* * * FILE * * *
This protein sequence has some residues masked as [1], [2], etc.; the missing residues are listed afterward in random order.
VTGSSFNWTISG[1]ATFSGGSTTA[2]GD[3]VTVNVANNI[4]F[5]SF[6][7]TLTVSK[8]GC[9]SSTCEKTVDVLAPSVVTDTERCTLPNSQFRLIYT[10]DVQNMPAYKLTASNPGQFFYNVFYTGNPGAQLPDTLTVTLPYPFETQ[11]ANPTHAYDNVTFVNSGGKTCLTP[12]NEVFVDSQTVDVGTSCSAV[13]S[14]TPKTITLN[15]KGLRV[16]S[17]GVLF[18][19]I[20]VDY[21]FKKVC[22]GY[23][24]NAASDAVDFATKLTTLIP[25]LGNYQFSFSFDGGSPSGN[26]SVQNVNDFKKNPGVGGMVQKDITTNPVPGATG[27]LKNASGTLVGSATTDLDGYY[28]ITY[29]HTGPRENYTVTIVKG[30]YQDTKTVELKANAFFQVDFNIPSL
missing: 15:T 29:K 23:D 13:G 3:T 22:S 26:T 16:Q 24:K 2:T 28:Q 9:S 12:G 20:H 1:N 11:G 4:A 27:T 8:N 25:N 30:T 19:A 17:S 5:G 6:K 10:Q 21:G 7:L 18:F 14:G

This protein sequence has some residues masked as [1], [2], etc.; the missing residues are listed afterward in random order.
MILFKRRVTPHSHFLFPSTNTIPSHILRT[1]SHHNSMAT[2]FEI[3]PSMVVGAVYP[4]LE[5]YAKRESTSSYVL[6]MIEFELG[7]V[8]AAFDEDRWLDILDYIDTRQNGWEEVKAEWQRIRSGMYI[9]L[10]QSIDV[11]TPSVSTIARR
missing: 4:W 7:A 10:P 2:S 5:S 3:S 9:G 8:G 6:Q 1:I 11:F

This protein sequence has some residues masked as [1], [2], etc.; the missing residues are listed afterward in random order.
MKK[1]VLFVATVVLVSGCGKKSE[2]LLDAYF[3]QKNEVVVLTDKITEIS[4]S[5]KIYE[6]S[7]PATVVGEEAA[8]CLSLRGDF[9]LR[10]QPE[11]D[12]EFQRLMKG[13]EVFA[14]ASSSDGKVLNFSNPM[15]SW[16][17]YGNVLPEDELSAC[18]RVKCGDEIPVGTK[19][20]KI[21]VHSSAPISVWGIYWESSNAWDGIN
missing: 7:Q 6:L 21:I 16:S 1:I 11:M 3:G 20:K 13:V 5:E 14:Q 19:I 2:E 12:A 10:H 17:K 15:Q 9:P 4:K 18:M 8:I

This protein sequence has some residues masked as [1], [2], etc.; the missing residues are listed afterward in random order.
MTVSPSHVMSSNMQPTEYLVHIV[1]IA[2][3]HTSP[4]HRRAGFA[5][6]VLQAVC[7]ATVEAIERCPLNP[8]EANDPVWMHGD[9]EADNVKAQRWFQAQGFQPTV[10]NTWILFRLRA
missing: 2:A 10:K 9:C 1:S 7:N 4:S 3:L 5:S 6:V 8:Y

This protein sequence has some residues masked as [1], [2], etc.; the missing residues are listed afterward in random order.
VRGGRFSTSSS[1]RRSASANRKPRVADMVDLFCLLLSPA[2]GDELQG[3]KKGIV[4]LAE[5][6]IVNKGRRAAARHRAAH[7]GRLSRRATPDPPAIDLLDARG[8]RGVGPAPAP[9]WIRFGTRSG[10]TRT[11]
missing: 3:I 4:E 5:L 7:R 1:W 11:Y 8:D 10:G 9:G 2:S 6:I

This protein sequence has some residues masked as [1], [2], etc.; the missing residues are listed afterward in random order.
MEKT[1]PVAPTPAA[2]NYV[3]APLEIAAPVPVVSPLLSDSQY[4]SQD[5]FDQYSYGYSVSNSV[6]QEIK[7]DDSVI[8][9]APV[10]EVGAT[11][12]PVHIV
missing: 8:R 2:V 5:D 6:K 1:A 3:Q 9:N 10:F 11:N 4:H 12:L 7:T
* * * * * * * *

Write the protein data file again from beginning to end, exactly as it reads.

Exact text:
This protein sequence has some residues masked as [1], [2], etc.; the missing residues are listed afterward in random order.
VTGSSFNWTISG[1]ATFSGGSTTA[2]GD[3]VTVNVANNI[4]F[5]SF[6][7]TLTVSK[8]GC[9]SSTCEKTVDVLAPSVVTDTERCTLPNSQFRLIYT[10]DVQNMPAYKLTASNPGQFFYNVFYTGNPGAQLPDTLTVTLPYPFETQ[11]ANPTHAYDNVTFVNSGGKTCLTP[12]NEVFVDSQTVDVGTSCSAV[13]S[14]TPKTITLN[15]KGLRV[16]S[17]GVLF[18][19]I[20]VDY[21]FKKVC[22]GY[23][24]NAASDAVDFATKLTTLIP[25]LGNYQFSFSFDGGSPSGN[26]SVQNVNDFKKNPGVGGMVQKDITTNPVPGATG[27]LKNASGTLVGSATTDLDGYY[28]ITY[29]HTGPRENYTVTIVKG[30]YQDTKTVELKANAFFQVDFNIPSL
missing: 15:T 29:K 23:D 13:G 3:T 22:S 26:T 16:Q 24:K 2:T 28:Q 9:S 12:G 20:H 1:N 11:G 4:A 27:T 8:N 25:N 30:T 19:A 17:S 5:G 6:K 10:Q 21:G 7:L 18:F 14:G

This protein sequence has some residues masked as [1], [2], etc.; the missing residues are listed afterward in random order.
MILFKRRVTPHSHFLFPSTNTIPSHILRT[1]SHHNSMAT[2]FEI[3]PSMVVGAVYP[4]LE[5]YAKRESTSSYVL[6]MIEFELG[7]V[8]AAFDEDRWLDILDYIDTRQNGWEEVKAEWQRIRSGMYI[9]L[10]QSIDV[11]TPSVSTIARR
missing: 4:W 7:A 10:P 2:S 5:S 3:S 9:G 8:G 6:Q 1:I 11:F

This protein sequence has some residues masked as [1], [2], etc.; the missing residues are listed afterward in random order.
MKK[1]VLFVATVVLVSGCGKKSE[2]LLDAYF[3]QKNEVVVLTDKITEIS[4]S[5]KIYE[6]S[7]PATVVGEEAA[8]CLSLRGDF[9]LR[10]QPE[11]D[12]EFQRLMKG[13]EVFA[14]ASSSDGKVLNFSNPM[15]SW[16][17]YGNVLPEDELSAC[18]RVKCGDEIPVGTK[19][20]KI[21]VHSSAPISVWGIYWESSNAWDGIN
missing: 7:Q 6:L 21:I 16:S 1:I 11:M 3:G 20:K 13:V 5:E 14:Q 19:I 2:E 12:A 10:H 17:K 15:Q 9:P 4:K 18:M 8:I

This protein sequence has some residues masked as [1], [2], etc.; the missing residues are listed afterward in random order.
MTVSPSHVMSSNMQPTEYLVHIV[1]IA[2][3]HTSP[4]HRRAGFA[5][6]VLQAVC[7]ATVEAIERCPLNP[8]EANDPVWMHGD[9]EADNVKAQRWFQAQGFQPTV[10]NTWILFRLRA
missing: 2:A 10:K 9:C 1:S 7:N 4:S 3:L 5:S 6:V 8:Y

This protein sequence has some residues masked as [1], [2], etc.; the missing residues are listed afterward in random order.
VRGGRFSTSSS[1]RRSASANRKPRVADMVDLFCLLLSPA[2]GDELQG[3]KKGIV[4]LAE[5][6]IVNKGRRAAARHRAAH[7]GRLSRRATPDPPAIDLLDARG[8]RGVGPAPAP[9]WIRFGTRSG[10]TRT[11]
missing: 3:I 4:E 5:L 7:R 1:W 11:Y 8:D 10:G 9:G 2:S 6:I

This protein sequence has some residues masked as [1], [2], etc.; the missing residues are listed afterward in random order.
MEKT[1]PVAPTPAA[2]NYV[3]APLEIAAPVPVVSPLLSDSQY[4]SQD[5]FDQYSYGYSVSNSV[6]QEIK[7]DDSVI[8][9]APV[10]EVGAT[11][12]PVHIV
missing: 8:R 2:V 5:D 6:K 1:A 3:Q 9:N 10:F 11:N 4:H 12:L 7:T